Wednesday, September 4, 2013
BIR Chief is Going Berserk Demanding More Taxes at a Time When Government is Faced with Raging Accusation of Plunder of Taxpayer’s Money by Public Officials; Where’s the Sensitivity?
BIR’s Kim Henares’ announcement that her agency is crafting a memorandum circular that would require Lawyers and Doctors to post a schedule of rates they charge their clients/patients (just like sari-sari store) is, at least, at the point of view of a lawyer, preposterous for a number of reasons:
1. The timing is awful, coming on the heels of yet the most pervasive and massive corruption scandal (pork barrel scam) involving lawmakers, politicians, and members of the executive department. Given what she is trying to achieve: “to collect more to finance the expenditure of the government.” Who’s going to buy it at this time? What this sounds to taxpayers is to collect more so that the thieves in government can funnel more into their own pockets.
It sounds like saying that taxpayers have not sacrificed enough; the thieves have not built enough mansions, have not acquired enough posh flats; have not partied enough; have not bought enough luxury cars… ENOUGH!
2. It is the Supreme Court that has the power to regulate all aspects of the practice of legal profession, broad enough to include whether to post rates or not (honestly I can’t believe I even have to discuss this, the genius) so it is clearly a case of an executive agency overstepping its authority.
Section 5, Article VIII, of 1987 Philippines Constitution provides:
“Section 5. The Supreme Court shall have the following powers: xxx
(5) Promulgate rules concerning the protection and enforcement of constitutional rights, pleading, practice, and procedure in all courts, the admission to the practice of law, the integrated bar, and legal assistance to the under-privileged. Such rules shall provide a simplified and inexpensive procedure for the speedy disposition of cases, shall be uniform for all courts of the same grade, and shall not diminish, increase, or modify substantive rights. Rules of procedure of special courts and quasi-judicial bodies shall remain effective unless disapproved by the Supreme Court.”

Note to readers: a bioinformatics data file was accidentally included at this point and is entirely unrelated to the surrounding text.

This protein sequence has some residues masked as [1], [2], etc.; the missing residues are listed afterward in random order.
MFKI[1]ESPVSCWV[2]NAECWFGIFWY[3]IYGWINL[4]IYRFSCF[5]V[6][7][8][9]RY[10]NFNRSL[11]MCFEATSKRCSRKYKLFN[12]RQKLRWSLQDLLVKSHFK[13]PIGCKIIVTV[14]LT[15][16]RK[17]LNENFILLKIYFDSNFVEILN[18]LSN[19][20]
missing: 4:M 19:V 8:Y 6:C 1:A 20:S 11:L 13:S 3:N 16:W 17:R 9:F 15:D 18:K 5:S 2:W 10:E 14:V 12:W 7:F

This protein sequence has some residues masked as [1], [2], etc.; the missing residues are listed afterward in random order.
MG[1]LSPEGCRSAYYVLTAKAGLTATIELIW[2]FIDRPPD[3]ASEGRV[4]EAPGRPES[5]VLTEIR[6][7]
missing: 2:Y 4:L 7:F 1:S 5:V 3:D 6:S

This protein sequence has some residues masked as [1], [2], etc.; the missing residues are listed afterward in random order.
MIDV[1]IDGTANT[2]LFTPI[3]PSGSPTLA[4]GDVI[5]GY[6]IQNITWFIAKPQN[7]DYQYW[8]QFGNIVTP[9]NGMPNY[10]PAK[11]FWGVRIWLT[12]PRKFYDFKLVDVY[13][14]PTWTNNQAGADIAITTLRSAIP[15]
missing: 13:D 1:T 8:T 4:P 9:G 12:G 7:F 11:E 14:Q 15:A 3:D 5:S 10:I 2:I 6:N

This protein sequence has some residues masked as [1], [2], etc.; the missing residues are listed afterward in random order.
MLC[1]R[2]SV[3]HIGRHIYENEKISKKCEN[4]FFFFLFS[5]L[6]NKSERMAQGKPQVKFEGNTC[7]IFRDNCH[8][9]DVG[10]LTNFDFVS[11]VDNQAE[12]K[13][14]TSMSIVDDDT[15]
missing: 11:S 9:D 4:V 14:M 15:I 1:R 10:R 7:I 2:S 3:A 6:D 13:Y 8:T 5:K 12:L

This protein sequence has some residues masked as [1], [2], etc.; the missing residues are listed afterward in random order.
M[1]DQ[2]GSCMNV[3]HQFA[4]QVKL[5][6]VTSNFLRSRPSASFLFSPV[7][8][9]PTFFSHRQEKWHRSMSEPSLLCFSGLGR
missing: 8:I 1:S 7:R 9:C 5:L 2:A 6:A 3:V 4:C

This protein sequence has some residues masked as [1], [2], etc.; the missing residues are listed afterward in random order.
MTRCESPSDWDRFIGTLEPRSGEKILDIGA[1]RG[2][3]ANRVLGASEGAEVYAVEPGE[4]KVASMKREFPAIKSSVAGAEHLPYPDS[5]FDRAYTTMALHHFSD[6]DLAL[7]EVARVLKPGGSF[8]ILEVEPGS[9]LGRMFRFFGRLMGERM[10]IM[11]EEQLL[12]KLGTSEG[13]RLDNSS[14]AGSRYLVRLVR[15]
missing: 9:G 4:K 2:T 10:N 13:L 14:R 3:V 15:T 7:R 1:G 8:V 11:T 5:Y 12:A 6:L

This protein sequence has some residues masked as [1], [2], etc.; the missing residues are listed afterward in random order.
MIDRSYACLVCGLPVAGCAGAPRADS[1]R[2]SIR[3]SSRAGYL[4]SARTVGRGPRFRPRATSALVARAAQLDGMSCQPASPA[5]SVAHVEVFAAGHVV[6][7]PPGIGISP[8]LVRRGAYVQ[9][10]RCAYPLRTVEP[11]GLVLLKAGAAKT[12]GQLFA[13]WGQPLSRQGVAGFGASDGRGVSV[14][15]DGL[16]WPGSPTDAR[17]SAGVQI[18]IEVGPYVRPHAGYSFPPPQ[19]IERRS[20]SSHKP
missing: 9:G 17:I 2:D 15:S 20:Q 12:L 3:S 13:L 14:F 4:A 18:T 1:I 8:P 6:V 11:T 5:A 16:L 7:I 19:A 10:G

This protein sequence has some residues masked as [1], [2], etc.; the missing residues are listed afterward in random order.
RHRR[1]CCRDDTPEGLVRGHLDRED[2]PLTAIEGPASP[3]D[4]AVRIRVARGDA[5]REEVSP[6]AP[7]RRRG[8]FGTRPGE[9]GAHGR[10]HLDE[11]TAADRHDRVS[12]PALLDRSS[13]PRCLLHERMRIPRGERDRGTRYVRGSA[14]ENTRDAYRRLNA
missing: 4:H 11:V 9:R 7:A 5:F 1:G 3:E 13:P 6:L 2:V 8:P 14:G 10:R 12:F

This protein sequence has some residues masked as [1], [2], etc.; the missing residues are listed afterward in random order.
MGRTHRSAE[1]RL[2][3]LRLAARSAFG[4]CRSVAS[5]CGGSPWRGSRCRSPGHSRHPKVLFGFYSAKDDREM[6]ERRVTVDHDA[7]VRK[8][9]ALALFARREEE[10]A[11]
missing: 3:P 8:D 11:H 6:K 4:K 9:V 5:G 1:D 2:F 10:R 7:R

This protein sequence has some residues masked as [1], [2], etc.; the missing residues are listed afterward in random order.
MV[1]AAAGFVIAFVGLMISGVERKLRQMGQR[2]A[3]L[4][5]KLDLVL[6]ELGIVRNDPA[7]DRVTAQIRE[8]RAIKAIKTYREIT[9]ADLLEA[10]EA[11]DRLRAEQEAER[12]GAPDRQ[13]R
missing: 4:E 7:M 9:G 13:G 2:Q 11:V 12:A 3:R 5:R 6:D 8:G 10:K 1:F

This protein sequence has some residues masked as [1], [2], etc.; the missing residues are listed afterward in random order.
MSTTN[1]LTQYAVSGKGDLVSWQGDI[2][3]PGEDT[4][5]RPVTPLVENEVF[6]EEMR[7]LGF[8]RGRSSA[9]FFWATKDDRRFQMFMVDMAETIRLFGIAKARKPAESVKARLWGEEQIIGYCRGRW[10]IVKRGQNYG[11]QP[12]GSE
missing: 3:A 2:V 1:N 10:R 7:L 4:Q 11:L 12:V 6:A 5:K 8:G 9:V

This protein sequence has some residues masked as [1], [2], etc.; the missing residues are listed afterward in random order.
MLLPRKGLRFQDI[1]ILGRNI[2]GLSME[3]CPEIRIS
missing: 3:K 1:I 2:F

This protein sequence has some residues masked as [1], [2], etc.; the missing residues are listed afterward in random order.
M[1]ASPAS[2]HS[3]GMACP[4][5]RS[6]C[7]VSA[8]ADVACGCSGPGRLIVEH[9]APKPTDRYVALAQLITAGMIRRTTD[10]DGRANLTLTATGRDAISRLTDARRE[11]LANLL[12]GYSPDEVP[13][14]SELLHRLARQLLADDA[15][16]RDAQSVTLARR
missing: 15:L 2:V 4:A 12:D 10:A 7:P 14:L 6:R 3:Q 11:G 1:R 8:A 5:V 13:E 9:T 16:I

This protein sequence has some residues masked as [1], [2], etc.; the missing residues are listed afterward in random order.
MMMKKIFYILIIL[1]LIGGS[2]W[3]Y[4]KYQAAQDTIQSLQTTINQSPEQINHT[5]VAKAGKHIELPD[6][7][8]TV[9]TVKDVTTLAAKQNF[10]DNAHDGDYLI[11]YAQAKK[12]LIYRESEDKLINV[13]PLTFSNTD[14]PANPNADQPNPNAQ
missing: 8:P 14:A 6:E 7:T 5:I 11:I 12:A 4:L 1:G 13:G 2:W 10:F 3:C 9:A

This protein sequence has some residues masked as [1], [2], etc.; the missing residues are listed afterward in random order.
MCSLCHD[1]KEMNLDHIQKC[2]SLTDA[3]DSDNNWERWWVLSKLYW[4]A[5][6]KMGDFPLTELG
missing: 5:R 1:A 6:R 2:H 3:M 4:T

It is the Supreme Court’s longstanding view that lawyering is not a business, but a noble profession thus, not to be peddled like a commodity or a commercial undertaking. That explains why in its Canons embodied in the Code of Professional Responsibility (Rule2.03), lawyers are not allowed to advertise (whether on TV or paper, or any other means) except only to list in professional directories which one hardly knows exist, if in fact, they do, or even actively seek referrals.
This makes the playing field more tilted in favor of big law firms who can afford a not-so-innocent media exposure –calculated to go around the prohibition– to gain publicity, popularity, and further their marketability, while the small private practitioners, regardless of their ability to deliver the same quality of service, are left in oblivion. This has enormous impact on their ability to make a living.